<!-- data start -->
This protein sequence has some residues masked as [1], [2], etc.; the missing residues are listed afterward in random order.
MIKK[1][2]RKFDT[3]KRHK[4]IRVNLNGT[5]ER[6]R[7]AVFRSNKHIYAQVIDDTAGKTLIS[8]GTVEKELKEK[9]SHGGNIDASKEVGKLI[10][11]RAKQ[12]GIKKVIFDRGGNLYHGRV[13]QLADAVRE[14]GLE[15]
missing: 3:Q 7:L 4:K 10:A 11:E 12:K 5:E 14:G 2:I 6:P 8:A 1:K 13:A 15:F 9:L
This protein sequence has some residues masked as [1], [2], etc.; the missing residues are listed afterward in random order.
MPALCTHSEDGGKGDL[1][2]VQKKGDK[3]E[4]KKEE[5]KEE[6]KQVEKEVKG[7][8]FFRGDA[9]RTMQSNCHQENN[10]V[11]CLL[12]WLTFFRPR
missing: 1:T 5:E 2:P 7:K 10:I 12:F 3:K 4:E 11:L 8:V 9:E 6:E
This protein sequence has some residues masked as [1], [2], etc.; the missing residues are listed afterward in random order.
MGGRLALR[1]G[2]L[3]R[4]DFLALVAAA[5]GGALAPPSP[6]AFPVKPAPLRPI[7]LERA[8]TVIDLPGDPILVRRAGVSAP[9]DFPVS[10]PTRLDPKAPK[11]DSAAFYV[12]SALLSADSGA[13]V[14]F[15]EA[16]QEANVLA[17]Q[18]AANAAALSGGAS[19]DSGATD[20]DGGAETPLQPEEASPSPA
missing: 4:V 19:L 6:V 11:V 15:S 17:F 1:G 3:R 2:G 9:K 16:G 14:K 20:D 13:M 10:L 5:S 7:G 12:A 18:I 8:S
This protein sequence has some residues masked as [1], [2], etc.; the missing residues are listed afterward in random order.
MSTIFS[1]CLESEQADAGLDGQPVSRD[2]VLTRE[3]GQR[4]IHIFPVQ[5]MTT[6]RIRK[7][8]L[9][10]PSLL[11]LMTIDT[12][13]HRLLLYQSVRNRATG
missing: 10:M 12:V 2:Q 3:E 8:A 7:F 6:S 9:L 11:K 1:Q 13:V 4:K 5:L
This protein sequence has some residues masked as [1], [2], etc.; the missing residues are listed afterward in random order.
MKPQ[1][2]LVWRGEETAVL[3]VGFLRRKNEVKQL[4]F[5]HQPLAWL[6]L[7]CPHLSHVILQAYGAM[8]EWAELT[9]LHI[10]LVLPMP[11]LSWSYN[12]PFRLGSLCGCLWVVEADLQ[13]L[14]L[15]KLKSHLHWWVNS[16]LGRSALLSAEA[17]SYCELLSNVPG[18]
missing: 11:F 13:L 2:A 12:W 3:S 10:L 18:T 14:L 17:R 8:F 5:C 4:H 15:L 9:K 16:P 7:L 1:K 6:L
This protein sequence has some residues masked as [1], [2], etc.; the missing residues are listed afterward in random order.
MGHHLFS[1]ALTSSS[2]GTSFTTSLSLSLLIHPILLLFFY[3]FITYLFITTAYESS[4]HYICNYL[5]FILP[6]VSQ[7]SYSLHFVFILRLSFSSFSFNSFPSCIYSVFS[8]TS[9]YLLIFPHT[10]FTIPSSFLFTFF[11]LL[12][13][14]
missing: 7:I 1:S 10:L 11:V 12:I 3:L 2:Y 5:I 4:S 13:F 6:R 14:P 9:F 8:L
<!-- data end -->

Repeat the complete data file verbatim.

This protein sequence has some residues masked as [1], [2], etc.; the missing residues are listed afterward in random order.
MIKK[1][2]RKFDT[3]KRHK[4]IRVNLNGT[5]ER[6]R[7]AVFRSNKHIYAQVIDDTAGKTLIS[8]GTVEKELKEK[9]SHGGNIDASKEVGKLI[10][11]RAKQ[12]GIKKVIFDRGGNLYHGRV[13]QLADAVRE[14]GLE[15]
missing: 3:Q 7:L 4:K 10:A 11:E 12:K 5:E 14:G 2:I 6:P 8:A 1:K 13:A 15:F 9:L
This protein sequence has some residues masked as [1], [2], etc.; the missing residues are listed afterward in random order.
MPALCTHSEDGGKGDL[1][2]VQKKGDK[3]E[4]KKEE[5]KEE[6]KQVEKEVKG[7][8]FFRGDA[9]RTMQSNCHQENN[10]V[11]CLL[12]WLTFFRPR
missing: 1:T 5:E 2:P 7:K 10:I 12:F 3:K 4:E 11:L 8:V 9:E 6:E
This protein sequence has some residues masked as [1], [2], etc.; the missing residues are listed afterward in random order.
MGGRLALR[1]G[2]L[3]R[4]DFLALVAAA[5]GGALAPPSP[6]AFPVKPAPLRPI[7]LERA[8]TVIDLPGDPILVRRAGVSAP[9]DFPVS[10]PTRLDPKAPK[11]DSAAFYV[12]SALLSADSGA[13]V[14]F[15]EA[16]QEANVLA[17]Q[18]AANAAALSGGAS[19]DSGATD[20]DGGAETPLQPEEASPSPA
missing: 4:V 19:L 6:V 11:V 15:S 17:F 1:G 3:R 2:G 9:K 16:G 14:K 20:D 13:M 10:L 5:S 7:G 12:A 18:I 8:S
This protein sequence has some residues masked as [1], [2], etc.; the missing residues are listed afterward in random order.
MSTIFS[1]CLESEQADAGLDGQPVSRD[2]VLTRE[3]GQR[4]IHIFPVQ[5]MTT[6]RIRK[7][8]L[9][10]PSLL[11]LMTIDT[12][13]HRLLLYQSVRNRATG
missing: 10:M 12:V 2:Q 3:E 8:A 7:F 6:S 9:L 11:K 1:Q 13:V 4:K 5:L
This protein sequence has some residues masked as [1], [2], etc.; the missing residues are listed afterward in random order.
MKPQ[1][2]LVWRGEETAVL[3]VGFLRRKNEVKQL[4]F[5]HQPLAWL[6]L[7]CPHLSHVILQAYGAM[8]EWAELT[9]LHI[10]LVLPMP[11]LSWSYN[12]PFRLGSLCGCLWVVEADLQ[13]L[14]L[15]KLKSHLHWWVNS[16]LGRSALLSAEA[17]SYCELLSNVPG[18]
missing: 11:F 13:L 2:A 12:W 3:S 10:L 18:T 14:L 17:R 8:F 5:C 4:H 15:L 9:K 16:P 7:L 1:K 6:L
This protein sequence has some residues masked as [1], [2], etc.; the missing residues are listed afterward in random order.
MGHHLFS[1]ALTSSS[2]GTSFTTSLSLSLLIHPILLLFFY[3]FITYLFITTAYESS[4]HYICNYL[5]FILP[6]VSQ[7]SYSLHFVFILRLSFSSFSFNSFPSCIYSVFS[8]TS[9]YLLIFPHT[10]FTIPSSFLFTFF[11]LL[12][13][14]
missing: 7:I 1:S 10:L 11:V 12:I 3:L 2:Y 5:I 4:S 13:F 6:R 14:P 9:F 8:L